"Realtime chat tools provide better immediacy, but they haven't reduced emails. They're just another channel that employees need to manage, and they're also an interrupter,” says Hughes.
“Unless you are good at managing your time, you get constant interruptions from real-time alerts, and they are inconsiderate of the other person's time. Emails you can at least manage on your terms,” he explains.
Hughes says technology has tremendous value, but its use within a business needs thoughtful consideration of the up and downsides.
1. Be aware of the negatives
Hughes says that sending alerts and messages to employees after-hours is not healthy because, even if otherwise instructed, employees feel an obligation to respond even if the 'boss' isn't expecting an instant reply.
"I might think of something over the weekend. Worried that I may forget, I quickly send a message to an employee with no expectation that they will reply but they do respond, because of that sense of obligation. It means people are always on. It is not healthy,” he says.
"My advice is to have rules and processes to minimise the interruption factor of technology. Have a plan for combatting the negatives."
2. Simplify your technology suite
Hughes says that any businesses which introduces a new communications channel would be well advised to reduce or eliminate an existing one.
"If you introduce another communications channel for the benefits to outweigh the negatives, you need to teach people how and when to use that channel,” says Hughes. “Failure to do so will mean inefficient use of that channel."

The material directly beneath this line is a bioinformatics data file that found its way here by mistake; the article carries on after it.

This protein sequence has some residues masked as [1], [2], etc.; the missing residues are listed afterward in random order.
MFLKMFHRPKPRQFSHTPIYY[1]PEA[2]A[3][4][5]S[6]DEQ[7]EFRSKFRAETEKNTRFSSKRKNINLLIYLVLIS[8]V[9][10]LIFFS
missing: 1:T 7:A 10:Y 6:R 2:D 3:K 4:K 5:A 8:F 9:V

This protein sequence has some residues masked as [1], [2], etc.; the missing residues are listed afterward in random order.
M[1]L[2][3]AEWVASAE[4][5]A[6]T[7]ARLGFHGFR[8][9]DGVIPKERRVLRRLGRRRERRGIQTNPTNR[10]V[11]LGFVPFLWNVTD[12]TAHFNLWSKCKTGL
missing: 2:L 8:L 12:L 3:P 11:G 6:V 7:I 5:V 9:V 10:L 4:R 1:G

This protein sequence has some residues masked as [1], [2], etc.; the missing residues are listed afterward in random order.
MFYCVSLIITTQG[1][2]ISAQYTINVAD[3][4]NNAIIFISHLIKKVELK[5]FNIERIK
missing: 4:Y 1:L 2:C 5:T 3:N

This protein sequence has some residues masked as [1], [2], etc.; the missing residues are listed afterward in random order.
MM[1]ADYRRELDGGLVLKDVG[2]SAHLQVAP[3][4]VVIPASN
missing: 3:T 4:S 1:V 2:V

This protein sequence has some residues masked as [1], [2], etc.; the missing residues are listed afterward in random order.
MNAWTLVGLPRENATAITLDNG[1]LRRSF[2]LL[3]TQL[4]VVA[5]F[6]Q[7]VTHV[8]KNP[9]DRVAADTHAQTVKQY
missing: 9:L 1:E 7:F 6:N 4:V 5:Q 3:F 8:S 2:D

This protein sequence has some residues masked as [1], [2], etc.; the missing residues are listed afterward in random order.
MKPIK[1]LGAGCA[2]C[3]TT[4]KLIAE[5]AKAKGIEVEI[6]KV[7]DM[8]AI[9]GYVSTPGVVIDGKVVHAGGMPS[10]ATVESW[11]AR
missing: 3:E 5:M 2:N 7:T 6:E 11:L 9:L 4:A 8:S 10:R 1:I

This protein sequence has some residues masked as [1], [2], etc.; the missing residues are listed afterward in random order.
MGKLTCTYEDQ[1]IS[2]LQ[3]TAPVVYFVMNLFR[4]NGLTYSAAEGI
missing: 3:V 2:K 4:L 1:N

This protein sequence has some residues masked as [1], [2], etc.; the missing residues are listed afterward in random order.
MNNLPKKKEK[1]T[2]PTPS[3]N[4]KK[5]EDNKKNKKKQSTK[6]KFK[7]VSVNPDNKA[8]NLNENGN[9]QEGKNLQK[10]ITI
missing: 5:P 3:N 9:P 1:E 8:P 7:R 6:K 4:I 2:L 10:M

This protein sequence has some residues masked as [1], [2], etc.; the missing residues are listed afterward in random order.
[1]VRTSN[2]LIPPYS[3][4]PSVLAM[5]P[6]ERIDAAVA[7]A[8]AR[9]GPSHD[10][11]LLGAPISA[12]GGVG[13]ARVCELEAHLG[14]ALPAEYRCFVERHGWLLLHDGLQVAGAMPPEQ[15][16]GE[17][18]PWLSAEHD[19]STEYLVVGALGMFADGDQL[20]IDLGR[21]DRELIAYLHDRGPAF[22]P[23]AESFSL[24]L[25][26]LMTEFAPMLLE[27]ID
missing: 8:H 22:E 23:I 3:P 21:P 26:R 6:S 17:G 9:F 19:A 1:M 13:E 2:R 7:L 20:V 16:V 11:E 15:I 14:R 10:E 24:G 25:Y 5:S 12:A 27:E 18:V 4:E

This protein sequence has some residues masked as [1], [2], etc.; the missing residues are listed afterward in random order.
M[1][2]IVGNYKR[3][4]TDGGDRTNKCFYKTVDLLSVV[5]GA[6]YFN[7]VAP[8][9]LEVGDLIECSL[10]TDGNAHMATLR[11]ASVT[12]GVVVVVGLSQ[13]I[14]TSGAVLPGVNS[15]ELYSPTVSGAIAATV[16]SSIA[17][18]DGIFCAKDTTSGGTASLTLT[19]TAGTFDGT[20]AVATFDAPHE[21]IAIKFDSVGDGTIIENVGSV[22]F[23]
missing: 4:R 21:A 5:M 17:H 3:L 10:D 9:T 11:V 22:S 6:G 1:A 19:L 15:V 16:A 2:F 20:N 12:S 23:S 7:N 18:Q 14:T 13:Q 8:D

3. Put your people first
"We are social creatures,” Hughes says.
“We want camaraderie and a sense of belonging and liking with the people we work with. These are leading contributors to employee happiness.
"Don't expect your employees to be available 24/7 and always on,” he adds. “I worked in places where we implemented rules to stop email delivery after 7pm; this sends the right signal to your team. The system will hold email and not deliver it until business hours. When you use technology in that way, it sends an incredibly powerful message. It sets boundaries and expectations around your employees' availability to your clients,” explains Hughes.
4. Use automation carefully
Hughes says automation should really only be used to make the working lives of your team more comfortable.
"Automation does not replace human creativity. Use it instead to do the stuff that drags your employees down so that automation is contributing to greater energy and creativity around their high impact activities,” Hughes says. “Employees will be less worried about being replaced by automation when they realise it is there to make their day-to-day lives easier."
Hughes is calling on New Zealand companies to put serious thought into technology that genuinely benefits employee health, happiness and relationships.
"I am and have been a passionate technologist for over 30 years, but I hate seeing technology interfere and get in the way of relationships between people.